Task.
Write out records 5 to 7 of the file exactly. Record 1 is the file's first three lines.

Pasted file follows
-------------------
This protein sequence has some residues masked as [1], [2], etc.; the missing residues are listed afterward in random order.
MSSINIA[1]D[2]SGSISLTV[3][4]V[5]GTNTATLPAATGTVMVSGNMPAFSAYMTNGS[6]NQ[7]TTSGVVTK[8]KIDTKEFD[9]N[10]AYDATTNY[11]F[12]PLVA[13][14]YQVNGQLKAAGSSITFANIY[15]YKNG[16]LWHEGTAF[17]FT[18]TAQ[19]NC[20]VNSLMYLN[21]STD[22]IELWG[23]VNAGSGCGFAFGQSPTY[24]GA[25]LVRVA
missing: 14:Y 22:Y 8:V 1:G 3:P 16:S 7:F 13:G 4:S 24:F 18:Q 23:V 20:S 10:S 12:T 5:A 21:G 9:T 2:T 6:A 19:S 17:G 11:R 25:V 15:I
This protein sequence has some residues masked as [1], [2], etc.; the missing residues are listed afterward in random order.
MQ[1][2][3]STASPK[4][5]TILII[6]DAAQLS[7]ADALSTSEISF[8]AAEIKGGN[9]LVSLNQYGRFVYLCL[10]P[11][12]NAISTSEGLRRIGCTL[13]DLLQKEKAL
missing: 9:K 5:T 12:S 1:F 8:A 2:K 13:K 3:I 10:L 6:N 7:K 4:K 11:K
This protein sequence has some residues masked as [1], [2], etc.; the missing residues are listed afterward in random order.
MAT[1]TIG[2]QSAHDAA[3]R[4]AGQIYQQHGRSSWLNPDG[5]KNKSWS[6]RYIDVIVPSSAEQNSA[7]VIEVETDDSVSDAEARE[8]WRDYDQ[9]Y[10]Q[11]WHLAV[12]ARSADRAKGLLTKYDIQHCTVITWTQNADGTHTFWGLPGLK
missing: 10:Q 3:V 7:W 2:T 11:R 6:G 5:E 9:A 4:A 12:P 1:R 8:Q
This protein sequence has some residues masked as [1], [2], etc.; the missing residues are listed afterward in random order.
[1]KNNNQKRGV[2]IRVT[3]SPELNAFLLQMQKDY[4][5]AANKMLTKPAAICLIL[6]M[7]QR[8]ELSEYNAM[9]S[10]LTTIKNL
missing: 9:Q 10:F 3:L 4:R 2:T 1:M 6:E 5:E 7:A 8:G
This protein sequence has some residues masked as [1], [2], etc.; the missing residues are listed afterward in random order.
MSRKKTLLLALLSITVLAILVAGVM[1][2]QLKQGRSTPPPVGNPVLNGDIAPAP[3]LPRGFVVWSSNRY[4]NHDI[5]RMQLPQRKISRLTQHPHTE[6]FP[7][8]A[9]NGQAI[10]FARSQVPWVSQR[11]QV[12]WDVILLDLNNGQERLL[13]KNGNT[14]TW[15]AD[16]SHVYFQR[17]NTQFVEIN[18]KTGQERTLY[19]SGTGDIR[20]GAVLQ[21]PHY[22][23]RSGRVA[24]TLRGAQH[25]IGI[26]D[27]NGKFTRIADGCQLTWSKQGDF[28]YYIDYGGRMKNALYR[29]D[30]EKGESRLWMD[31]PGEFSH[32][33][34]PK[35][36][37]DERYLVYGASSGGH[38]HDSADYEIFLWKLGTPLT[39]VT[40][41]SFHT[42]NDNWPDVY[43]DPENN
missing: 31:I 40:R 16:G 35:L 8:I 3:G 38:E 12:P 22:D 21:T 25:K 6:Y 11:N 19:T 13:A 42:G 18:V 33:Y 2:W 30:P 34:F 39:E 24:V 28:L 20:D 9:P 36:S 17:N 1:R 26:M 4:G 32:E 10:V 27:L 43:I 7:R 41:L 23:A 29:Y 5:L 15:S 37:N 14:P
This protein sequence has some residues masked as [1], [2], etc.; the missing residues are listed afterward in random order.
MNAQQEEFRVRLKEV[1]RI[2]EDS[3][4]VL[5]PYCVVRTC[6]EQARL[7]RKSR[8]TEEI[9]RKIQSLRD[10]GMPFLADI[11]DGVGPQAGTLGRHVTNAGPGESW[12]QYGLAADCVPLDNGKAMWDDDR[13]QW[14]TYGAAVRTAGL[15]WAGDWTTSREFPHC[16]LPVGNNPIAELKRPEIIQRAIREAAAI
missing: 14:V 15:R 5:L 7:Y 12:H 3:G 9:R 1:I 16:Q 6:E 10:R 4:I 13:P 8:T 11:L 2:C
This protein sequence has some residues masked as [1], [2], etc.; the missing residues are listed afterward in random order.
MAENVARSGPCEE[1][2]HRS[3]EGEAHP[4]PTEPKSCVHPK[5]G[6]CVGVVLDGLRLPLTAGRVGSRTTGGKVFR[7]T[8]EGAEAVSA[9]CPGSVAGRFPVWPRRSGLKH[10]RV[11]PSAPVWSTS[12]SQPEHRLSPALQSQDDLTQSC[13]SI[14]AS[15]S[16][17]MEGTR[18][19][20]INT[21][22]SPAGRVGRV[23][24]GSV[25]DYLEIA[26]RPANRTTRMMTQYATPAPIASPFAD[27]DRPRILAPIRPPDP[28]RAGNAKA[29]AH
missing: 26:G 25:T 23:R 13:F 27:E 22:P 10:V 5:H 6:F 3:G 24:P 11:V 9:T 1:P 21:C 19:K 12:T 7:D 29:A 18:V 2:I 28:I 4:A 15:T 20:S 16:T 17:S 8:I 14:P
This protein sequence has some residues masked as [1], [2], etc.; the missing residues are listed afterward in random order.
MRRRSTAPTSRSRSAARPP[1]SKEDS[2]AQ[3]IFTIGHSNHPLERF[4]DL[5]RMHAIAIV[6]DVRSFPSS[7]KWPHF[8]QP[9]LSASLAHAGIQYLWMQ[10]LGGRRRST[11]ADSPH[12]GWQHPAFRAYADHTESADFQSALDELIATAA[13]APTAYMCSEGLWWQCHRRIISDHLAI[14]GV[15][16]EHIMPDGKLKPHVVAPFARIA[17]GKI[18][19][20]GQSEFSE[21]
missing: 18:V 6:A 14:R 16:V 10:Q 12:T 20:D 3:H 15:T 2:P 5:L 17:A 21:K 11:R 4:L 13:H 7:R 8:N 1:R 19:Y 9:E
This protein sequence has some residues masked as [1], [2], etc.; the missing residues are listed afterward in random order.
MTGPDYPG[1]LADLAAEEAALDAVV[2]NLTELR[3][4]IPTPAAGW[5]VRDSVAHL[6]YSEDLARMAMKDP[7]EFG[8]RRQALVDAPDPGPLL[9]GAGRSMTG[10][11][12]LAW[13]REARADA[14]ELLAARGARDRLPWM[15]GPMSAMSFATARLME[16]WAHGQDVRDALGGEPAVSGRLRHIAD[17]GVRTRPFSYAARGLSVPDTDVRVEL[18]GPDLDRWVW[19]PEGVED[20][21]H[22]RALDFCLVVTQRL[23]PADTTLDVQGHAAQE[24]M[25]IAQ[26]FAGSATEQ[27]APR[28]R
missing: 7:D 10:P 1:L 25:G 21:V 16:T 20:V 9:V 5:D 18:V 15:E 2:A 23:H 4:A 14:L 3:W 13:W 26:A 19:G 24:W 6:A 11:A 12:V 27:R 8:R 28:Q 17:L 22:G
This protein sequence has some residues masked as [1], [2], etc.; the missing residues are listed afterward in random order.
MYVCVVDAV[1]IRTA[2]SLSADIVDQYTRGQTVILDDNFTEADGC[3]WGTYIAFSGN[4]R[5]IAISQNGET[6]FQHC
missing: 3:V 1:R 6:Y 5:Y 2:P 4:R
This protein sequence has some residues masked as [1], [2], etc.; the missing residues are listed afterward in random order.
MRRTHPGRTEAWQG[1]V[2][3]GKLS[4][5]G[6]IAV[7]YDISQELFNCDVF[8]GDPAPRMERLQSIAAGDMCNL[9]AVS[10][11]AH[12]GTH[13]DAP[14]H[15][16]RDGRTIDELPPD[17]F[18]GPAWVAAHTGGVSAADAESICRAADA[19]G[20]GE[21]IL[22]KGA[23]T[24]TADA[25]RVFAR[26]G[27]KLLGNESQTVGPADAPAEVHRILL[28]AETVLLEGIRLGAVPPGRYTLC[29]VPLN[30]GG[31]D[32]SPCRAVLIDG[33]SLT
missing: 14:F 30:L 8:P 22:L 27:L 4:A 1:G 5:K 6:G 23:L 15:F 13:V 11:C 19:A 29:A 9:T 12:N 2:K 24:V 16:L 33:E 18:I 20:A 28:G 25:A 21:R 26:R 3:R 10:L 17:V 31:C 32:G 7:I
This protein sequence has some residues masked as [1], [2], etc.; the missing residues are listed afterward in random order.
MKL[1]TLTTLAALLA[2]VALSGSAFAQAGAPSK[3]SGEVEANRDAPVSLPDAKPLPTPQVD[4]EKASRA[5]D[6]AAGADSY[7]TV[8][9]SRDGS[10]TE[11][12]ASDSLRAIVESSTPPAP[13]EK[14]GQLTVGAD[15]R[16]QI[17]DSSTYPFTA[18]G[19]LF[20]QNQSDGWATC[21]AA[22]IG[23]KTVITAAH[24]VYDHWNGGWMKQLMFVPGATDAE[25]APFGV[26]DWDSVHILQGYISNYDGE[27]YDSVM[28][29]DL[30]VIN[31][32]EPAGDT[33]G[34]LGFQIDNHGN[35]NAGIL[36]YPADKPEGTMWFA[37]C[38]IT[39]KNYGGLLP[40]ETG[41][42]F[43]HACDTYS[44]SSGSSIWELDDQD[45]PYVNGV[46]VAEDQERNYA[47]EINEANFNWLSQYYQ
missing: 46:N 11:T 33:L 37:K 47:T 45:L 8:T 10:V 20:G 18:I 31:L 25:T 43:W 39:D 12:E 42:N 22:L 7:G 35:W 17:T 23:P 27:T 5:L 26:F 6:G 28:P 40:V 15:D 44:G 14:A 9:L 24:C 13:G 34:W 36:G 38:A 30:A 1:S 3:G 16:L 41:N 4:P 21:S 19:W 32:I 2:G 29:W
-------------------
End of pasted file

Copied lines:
This protein sequence has some residues masked as [1], [2], etc.; the missing residues are listed afterward in random order.
MSRKKTLLLALLSITVLAILVAGVM[1][2]QLKQGRSTPPPVGNPVLNGDIAPAP[3]LPRGFVVWSSNRY[4]NHDI[5]RMQLPQRKISRLTQHPHTE[6]FP[7][8]A[9]NGQAI[10]FARSQVPWVSQR[11]QV[12]WDVILLDLNNGQERLL[13]KNGNT[14]TW[15]AD[16]SHVYFQR[17]NTQFVEIN[18]KTGQERTLY[19]SGTGDIR[20]GAVLQ[21]PHY[22][23]RSGRVA[24]TLRGAQH[25]IGI[26]D[27]NGKFTRIADGCQLTWSKQGDF[28]YYIDYGGRMKNALYR[29]D[30]EKGESRLWMD[31]PGEFSH[32][33][34]PK[35][36][37]DERYLVYGASSGGH[38]HDSADYEIFLWKLGTPLT[39]VT[40][41]SFHT[42]NDNWPDVY[43]DPENN
missing: 31:I 40:R 16:G 35:L 8:I 3:G 38:E 12:P 22:D 21:T 25:K 6:Y 11:N 19:T 13:A 42:G 18:V 33:Y 2:W 30:P 34:F 39:E 24:V 28:L 20:D 9:P 36:S 17:N 1:R 26:M 4:G 32:E 10:V 27:L 43:I 7:R 41:L 23:A 29:Y 5:L 15:S 37:N 14:P
This protein sequence has some residues masked as [1], [2], etc.; the missing residues are listed afterward in random order.
MNAQQEEFRVRLKEV[1]RI[2]EDS[3][4]VL[5]PYCVVRTC[6]EQARL[7]RKSR[8]TEEI[9]RKIQSLRD[10]GMPFLADI[11]DGVGPQAGTLGRHVTNAGPGESW[12]QYGLAADCVPLDNGKAMWDDDR[13]QW[14]TYGAAVRTAGL[15]WAGDWTTSREFPHC[16]LPVGNNPIAELKRPEIIQRAIREAAAI
missing: 14:V 15:R 5:L 7:Y 12:H 3:G 9:R 1:I 16:Q 6:E 10:R 4:I 13:P 8:T 11:L 2:C
This protein sequence has some residues masked as [1], [2], etc.; the missing residues are listed afterward in random order.
MAENVARSGPCEE[1][2]HRS[3]EGEAHP[4]PTEPKSCVHPK[5]G[6]CVGVVLDGLRLPLTAGRVGSRTTGGKVFR[7]T[8]EGAEAVSA[9]CPGSVAGRFPVWPRRSGLKH[10]RV[11]PSAPVWSTS[12]SQPEHRLSPALQSQDDLTQSC[13]SI[14]AS[15]S[16][17]MEGTR[18][19][20]INT[21][22]SPAGRVGRV[23][24]GSV[25]DYLEIA[26]RPANRTTRMMTQYATPAPIASPFAD[27]DRPRILAPIRPPDP[28]RAGNAKA[29]AH
missing: 26:G 25:T 23:R 13:F 27:E 22:P 10:V 5:H 6:F 3:G 24:P 11:V 9:T 1:P 21:C 19:K 12:T 7:D 29:A 18:V 2:I 28:I 4:A 15:T 20:S 16:T 17:S 8:I 14:P